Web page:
Originally developed to aid the hearing-impaired, closed captioning has become an integral part of the viewing experience. However, a slight misalignment in audio and captions—either from editing, ad-insertion, or frame rate/format conversion—can completely defeat its purpose. Instead of aiding in comprehension, a caption arriving early or late can create confusion. To ensure a high-quality experience for viewers, it’s essential that streaming video providers synchronize the caption text with the audio in a media file. This article will discuss how to synchronize captioning using automatic caption alignment, the challenges with this approach, and how to overcome these issues with machine learning.
Challenges in Automatic Caption Alignment
The automatic caption alignment technique involves synchronizing caption text with audio in a media file using machine learning. First, a rough-and-ready transcript of the audio is created using automated speech recognition (ASR). Then, captions are aligned with the transcribed text. This approach can identify and correct different types of alignment issues, like addition, deletion, and shift. Addition refers to a situation in which a certain audio segment has not been captioned. Deletion is a case wherein an audio segment has been edited out, but the corresponding captions were not deleted. Shifting is the most common scenario and refers to captions being shifted by a few seconds when scenes are added or removed. Such shifts can easily be identified by aligning captions with the transcribed text.
While the above approach works well, there are some challenges that stem from ASR-generated transcripts. Primary among these is accuracy, which can be affected by background noise, music, and variations in the tone, pitch, and speed of dialogue. In addition to transcript accuracy, other issues with automatic caption alignment include:
When dialogue repeats within a short period, there is a chance of a misalignment. As an example, we’ll refer to a case where two consecutive caption utterances are the same.
If the transcriber doesn’t generate the Caption Segment 1 with high confidence due to background noise, then the corresponding audio will end up aligned with the second segment, which will further impact the alignment of neighboring segments.
When caption sentences are aligned one by one, independent of others, sometimes the results of consecutive captions overlap, and it’s difficult to judge which caption is aligned incorrectly. It happens frequently when the end of one sentence is similar to the beginning of the next one.
If there is background noise and “area” gets transcribed only once, then it might be difficult to judge which caption it was detected for.
Mismatches from homophones—e.g., “right” and “write”—in the transcript. Such mismatches often impact alignment algorithms and their output.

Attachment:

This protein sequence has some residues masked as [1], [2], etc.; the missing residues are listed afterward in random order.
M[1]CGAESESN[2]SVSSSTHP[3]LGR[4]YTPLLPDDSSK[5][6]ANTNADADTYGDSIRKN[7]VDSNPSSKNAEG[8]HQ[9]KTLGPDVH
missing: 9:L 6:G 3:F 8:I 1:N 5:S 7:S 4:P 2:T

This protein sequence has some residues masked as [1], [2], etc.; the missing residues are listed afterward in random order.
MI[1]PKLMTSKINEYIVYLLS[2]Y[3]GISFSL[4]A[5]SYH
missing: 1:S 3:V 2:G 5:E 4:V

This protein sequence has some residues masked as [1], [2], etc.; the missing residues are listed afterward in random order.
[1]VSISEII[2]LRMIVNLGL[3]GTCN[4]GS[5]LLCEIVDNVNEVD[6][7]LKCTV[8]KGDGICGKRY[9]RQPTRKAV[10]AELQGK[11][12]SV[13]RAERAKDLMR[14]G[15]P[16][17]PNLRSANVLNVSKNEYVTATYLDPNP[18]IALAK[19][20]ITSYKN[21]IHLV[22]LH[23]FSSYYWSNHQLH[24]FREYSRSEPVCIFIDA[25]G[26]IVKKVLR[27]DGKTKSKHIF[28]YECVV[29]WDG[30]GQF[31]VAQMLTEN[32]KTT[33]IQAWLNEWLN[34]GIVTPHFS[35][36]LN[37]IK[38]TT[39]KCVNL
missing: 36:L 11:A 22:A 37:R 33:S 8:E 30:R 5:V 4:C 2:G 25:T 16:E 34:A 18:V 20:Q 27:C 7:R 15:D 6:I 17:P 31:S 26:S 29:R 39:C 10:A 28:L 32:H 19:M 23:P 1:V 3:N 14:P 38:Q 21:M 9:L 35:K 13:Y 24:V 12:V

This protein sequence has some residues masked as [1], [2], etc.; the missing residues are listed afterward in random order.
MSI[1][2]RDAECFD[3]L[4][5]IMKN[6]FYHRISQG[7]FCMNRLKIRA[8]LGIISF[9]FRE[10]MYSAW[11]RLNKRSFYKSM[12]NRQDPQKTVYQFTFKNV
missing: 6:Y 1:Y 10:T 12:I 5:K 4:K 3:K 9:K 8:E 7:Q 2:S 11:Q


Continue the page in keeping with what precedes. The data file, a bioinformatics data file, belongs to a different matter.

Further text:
Disfluencies are typically not transcribed by ASR models. Hence, disfluencies present in the captions—but not in the transcript—also make alignment difficult.
Captions may also contain plurals, while the transcript does not, or vice versa.
Spelling mistakes: Captions may have a few spelling mistakes. This generally happens with names, as the same pronunciation may have different spellings. Likewise, this is a common problem for scenarios in which captions were generated in a live environment and hence contain a lot of errors.
Numerical tokens with multiple possible representations in speech. For example: 1995 can be read as “nineteen ninety-five,” “nineteen hundred and ninety five,” or “one thousand, nine hundred, and ninety five.” Matching captions to transcribed text often becomes difficult in such cases.
The presence of symbols, abbreviations, contractions (e.g.: $, @, I’ve, breakin’, could’ve) in the transcript can also result in a mismatch.
Overcoming the Challenges Through Machine Learning
The above issues can be solved to an extent with the right usage of machine learning technologies. Natural language processing (NLP) can be used to pre-process text. NLP is capable of generating multiple representations of numerical tokens so that the matching is improved.
Furthermore, stop words in captions (which are very frequently used words in a language) can be spotted using NLP, and this information can be used while aligning the captions. For the English language, stop words would include “is”, “am,” “are,” “the,” etc. Since these words are repeated so many times in captions, we might tend to give less importance to their presence/absence while aligning.
To make the transcript more accurate, a dictionary containing context-specific words and names can be provided to the ML-based transcriber. For example, if the media file is a sports commentary, the players’ names and tournament name can be added to the transcriber dictionary, which will resolve issues specific to spelling mistakes for names.